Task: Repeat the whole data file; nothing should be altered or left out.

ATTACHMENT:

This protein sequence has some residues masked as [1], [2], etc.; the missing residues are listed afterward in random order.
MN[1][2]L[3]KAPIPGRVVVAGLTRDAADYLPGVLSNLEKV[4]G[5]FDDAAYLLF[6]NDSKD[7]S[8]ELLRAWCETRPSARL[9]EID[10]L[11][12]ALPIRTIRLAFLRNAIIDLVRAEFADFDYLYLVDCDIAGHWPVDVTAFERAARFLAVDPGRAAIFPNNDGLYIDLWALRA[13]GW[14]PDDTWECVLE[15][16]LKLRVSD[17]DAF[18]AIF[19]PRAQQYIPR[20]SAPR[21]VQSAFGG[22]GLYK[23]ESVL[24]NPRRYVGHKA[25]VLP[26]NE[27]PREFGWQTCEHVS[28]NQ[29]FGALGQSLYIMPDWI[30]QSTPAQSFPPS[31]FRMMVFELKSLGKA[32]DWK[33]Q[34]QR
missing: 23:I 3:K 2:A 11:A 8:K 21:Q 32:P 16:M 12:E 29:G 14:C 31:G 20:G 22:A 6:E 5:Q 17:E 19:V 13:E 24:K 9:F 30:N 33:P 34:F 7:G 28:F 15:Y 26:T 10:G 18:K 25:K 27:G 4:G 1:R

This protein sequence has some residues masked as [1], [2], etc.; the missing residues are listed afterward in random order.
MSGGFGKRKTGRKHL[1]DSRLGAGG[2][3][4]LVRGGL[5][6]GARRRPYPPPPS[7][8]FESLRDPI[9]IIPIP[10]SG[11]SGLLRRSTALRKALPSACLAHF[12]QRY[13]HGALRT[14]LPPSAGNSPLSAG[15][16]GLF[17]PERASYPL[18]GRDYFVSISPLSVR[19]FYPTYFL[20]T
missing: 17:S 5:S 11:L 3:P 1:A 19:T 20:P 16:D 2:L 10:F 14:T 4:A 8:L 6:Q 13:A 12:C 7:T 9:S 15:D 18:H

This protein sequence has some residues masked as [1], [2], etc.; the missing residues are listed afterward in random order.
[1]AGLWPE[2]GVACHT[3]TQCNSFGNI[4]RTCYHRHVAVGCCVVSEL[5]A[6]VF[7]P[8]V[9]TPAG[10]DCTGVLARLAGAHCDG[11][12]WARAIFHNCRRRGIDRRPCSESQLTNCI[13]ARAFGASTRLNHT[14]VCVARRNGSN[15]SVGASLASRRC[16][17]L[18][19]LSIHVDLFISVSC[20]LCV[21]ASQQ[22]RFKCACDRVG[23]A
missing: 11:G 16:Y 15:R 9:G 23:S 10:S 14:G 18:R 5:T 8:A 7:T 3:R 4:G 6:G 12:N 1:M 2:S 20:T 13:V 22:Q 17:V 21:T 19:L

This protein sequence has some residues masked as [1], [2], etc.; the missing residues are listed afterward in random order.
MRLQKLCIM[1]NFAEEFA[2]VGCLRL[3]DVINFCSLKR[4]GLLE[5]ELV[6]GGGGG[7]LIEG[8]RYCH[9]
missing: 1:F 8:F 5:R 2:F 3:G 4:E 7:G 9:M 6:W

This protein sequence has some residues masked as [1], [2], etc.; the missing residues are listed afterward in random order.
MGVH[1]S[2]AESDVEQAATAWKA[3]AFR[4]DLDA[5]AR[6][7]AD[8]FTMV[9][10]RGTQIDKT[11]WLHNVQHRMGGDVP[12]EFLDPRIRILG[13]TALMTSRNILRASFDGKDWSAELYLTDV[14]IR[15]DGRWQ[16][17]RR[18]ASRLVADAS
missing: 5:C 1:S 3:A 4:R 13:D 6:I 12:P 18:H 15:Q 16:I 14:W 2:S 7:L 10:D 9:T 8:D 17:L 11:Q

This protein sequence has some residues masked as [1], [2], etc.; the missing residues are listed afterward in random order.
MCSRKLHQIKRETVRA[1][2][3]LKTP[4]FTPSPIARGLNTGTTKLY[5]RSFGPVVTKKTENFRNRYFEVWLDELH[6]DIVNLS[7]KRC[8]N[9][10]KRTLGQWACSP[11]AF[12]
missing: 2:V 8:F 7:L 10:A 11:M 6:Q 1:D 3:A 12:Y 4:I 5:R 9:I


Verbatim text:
This protein sequence has some residues masked as [1], [2], etc.; the missing residues are listed afterward in random order.
MN[1][2]L[3]KAPIPGRVVVAGLTRDAADYLPGVLSNLEKV[4]G[5]FDDAAYLLF[6]NDSKD[7]S[8]ELLRAWCETRPSARL[9]EID[10]L[11][12]ALPIRTIRLAFLRNAIIDLVRAEFADFDYLYLVDCDIAGHWPVDVTAFERAARFLAVDPGRAAIFPNNDGLYIDLWALRA[13]GW[14]PDDTWECVLE[15][16]LKLRVSD[17]DAF[18]AIF[19]PRAQQYIPR[20]SAPR[21]VQSAFGG[22]GLYK[23]ESVL[24]NPRRYVGHKA[25]VLP[26]NE[27]PREFGWQTCEHVS[28]NQ[29]FGALGQSLYIMPDWI[30]QSTPAQSFPPS[31]FRMMVFELKSLGKA[32]DWK[33]Q[34]QR
missing: 23:I 3:K 2:A 11:A 8:K 21:Q 32:P 16:M 12:E 29:G 14:C 31:G 20:G 22:A 6:E 5:Q 17:E 19:V 13:E 24:K 9:F 30:N 33:P 34:F 7:G 28:F 15:Y 26:T 10:G 18:K 25:K 27:G 4:G 1:R

This protein sequence has some residues masked as [1], [2], etc.; the missing residues are listed afterward in random order.
MSGGFGKRKTGRKHL[1]DSRLGAGG[2][3][4]LVRGGL[5][6]GARRRPYPPPPS[7][8]FESLRDPI[9]IIPIP[10]SG[11]SGLLRRSTALRKALPSACLAHF[12]QRY[13]HGALRT[14]LPPSAGNSPLSAG[15][16]GLF[17]PERASYPL[18]GRDYFVSISPLSVR[19]FYPTYFL[20]T
missing: 17:S 5:S 11:L 3:P 1:A 19:T 20:P 16:D 2:L 10:F 14:T 4:A 8:L 6:Q 13:A 12:C 7:T 9:S 15:D 18:H

This protein sequence has some residues masked as [1], [2], etc.; the missing residues are listed afterward in random order.
[1]AGLWPE[2]GVACHT[3]TQCNSFGNI[4]RTCYHRHVAVGCCVVSEL[5]A[6]VF[7]P[8]V[9]TPAG[10]DCTGVLARLAGAHCDG[11][12]WARAIFHNCRRRGIDRRPCSESQLTNCI[13]ARAFGASTRLNHT[14]VCVARRNGSN[15]SVGASLASRRC[16][17]L[18][19]LSIHVDLFISVSC[20]LCV[21]ASQQ[22]RFKCACDRVG[23]A
missing: 11:G 16:Y 15:R 9:G 23:S 10:S 14:G 18:R 5:T 8:A 7:T 3:R 4:G 6:G 12:N 1:M 2:S 20:T 13:V 22:Q 17:V 21:T 19:L

This protein sequence has some residues masked as [1], [2], etc.; the missing residues are listed afterward in random order.
MRLQKLCIM[1]NFAEEFA[2]VGCLRL[3]DVINFCSLKR[4]GLLE[5]ELV[6]GGGGG[7]LIEG[8]RYCH[9]
missing: 1:F 8:F 5:R 2:F 3:G 4:E 7:G 9:M 6:W

This protein sequence has some residues masked as [1], [2], etc.; the missing residues are listed afterward in random order.
MGVH[1]S[2]AESDVEQAATAWKA[3]AFR[4]DLDA[5]AR[6][7]AD[8]FTMV[9][10]RGTQIDKT[11]WLHNVQHRMGGDVP[12]EFLDPRIRILG[13]TALMTSRNILRASFDGKDWSAELYLTDV[14]IR[15]DGRWQ[16][17]RR[18]ASRLVADAS
missing: 5:C 1:S 3:A 4:R 13:D 6:I 12:P 18:H 15:Q 16:I 14:W 2:S 7:L 10:D 9:T 8:D 17:L 11:Q

This protein sequence has some residues masked as [1], [2], etc.; the missing residues are listed afterward in random order.
MCSRKLHQIKRETVRA[1][2][3]LKTP[4]FTPSPIARGLNTGTTKLY[5]RSFGPVVTKKTENFRNRYFEVWLDELH[6]DIVNLS[7]KRC[8]N[9][10]KRTLGQWACSP[11]AF[12]
missing: 2:V 8:F 7:L 10:A 11:M 6:Q 1:D 3:A 12:Y 4:I 5:R 9:I